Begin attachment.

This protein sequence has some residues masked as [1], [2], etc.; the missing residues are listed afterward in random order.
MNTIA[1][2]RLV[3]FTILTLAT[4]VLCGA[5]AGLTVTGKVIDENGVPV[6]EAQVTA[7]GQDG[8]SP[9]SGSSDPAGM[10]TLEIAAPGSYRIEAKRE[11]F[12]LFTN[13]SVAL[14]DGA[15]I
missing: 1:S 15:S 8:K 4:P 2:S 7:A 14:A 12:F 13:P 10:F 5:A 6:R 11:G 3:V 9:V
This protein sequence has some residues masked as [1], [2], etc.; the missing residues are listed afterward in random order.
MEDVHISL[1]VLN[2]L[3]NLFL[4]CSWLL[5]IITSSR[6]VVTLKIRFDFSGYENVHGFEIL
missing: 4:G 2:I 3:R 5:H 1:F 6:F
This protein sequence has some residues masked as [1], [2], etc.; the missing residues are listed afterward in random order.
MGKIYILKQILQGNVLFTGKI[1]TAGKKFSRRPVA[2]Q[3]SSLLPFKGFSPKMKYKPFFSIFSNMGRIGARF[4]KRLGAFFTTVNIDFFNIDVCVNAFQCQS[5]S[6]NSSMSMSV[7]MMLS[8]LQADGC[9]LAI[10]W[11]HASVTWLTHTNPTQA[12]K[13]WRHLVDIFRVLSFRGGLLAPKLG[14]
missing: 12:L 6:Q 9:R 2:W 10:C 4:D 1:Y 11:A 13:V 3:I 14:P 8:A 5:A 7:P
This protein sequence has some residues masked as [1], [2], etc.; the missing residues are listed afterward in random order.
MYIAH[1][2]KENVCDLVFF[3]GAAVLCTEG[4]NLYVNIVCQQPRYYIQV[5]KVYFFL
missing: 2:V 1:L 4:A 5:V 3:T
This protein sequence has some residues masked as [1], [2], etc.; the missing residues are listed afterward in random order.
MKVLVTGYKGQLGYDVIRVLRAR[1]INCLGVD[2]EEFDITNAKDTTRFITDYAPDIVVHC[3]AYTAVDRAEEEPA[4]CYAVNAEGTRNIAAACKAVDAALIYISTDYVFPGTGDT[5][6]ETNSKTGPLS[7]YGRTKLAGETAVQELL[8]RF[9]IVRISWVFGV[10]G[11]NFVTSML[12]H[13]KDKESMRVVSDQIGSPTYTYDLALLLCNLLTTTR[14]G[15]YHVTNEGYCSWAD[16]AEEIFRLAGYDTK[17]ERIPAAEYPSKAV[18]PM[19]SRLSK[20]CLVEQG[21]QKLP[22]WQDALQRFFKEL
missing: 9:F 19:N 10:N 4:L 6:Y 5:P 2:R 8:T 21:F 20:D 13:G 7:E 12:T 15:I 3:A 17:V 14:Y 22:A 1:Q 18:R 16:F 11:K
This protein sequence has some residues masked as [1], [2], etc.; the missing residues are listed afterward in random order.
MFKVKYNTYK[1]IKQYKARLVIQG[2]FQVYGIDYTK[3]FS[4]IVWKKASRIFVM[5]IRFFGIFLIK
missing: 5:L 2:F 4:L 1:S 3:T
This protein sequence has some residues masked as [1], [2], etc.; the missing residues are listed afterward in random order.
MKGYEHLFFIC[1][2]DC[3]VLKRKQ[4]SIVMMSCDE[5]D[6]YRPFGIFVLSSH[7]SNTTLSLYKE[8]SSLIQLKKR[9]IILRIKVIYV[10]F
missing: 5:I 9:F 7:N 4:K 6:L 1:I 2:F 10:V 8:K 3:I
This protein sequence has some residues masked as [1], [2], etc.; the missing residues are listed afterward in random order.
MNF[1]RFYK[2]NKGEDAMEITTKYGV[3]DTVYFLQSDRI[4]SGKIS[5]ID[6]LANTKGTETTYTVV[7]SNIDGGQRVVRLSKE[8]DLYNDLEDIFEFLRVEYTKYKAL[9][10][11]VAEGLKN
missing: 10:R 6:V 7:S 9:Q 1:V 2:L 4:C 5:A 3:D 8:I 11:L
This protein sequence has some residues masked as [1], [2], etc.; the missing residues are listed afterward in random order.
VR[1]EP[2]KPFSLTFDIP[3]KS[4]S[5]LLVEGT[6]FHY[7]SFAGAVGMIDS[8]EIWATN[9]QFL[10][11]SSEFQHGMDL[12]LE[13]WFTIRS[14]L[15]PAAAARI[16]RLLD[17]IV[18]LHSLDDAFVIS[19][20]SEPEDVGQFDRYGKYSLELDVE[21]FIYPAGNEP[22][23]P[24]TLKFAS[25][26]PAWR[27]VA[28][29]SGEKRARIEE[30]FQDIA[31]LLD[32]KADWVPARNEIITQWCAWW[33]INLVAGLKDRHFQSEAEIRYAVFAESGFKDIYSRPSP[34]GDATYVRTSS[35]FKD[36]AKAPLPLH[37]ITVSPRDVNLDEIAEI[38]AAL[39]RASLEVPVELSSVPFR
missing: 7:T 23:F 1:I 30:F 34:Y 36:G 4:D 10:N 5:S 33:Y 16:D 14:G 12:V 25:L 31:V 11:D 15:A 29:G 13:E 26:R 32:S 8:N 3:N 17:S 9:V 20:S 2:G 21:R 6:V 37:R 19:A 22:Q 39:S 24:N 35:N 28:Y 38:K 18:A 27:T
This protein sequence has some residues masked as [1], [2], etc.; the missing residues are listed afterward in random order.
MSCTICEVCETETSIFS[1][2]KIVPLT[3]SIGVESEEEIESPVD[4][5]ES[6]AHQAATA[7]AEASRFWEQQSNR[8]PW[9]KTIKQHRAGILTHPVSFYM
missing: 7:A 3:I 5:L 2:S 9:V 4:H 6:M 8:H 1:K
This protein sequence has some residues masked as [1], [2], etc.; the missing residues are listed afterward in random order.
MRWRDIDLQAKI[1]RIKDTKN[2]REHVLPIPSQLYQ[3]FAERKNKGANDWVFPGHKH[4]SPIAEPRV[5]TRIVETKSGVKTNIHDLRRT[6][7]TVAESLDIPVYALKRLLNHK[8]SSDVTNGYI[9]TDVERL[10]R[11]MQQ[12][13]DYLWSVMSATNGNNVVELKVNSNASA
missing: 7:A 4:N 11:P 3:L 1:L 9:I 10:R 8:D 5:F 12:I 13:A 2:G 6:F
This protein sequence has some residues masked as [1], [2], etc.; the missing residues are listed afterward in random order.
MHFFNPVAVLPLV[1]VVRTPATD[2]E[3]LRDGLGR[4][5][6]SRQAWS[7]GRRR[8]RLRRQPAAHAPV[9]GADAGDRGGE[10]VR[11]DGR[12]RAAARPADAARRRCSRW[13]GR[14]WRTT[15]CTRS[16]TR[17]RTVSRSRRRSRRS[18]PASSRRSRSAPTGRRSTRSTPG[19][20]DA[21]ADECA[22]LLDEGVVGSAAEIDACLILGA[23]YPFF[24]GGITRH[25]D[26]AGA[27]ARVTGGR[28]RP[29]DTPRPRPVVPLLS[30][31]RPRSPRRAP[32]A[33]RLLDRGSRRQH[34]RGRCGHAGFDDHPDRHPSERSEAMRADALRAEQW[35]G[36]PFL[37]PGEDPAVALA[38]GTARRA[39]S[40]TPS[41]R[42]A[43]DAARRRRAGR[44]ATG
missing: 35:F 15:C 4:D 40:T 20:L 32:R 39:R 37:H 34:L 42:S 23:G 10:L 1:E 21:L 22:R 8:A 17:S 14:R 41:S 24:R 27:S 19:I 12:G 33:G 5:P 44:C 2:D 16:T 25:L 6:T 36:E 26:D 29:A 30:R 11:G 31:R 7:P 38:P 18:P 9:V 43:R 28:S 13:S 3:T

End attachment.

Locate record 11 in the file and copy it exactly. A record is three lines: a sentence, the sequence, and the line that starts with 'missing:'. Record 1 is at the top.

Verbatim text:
This protein sequence has some residues masked as [1], [2], etc.; the missing residues are listed afterward in random order.
MRWRDIDLQAKI[1]RIKDTKN[2]REHVLPIPSQLYQ[3]FAERKNKGANDWVFPGHKH[4]SPIAEPRV[5]TRIVETKSGVKTNIHDLRRT[6][7]TVAESLDIPVYALKRLLNHK[8]SSDVTNGYI[9]TDVERL[10]R[11]MQQ[12][13]DYLWSVMSATNGNNVVELKVNSNASA
missing: 7:A 4:N 11:P 3:L 1:L 9:I 10:R 8:D 5:F 12:I 13:A 2:G 6:F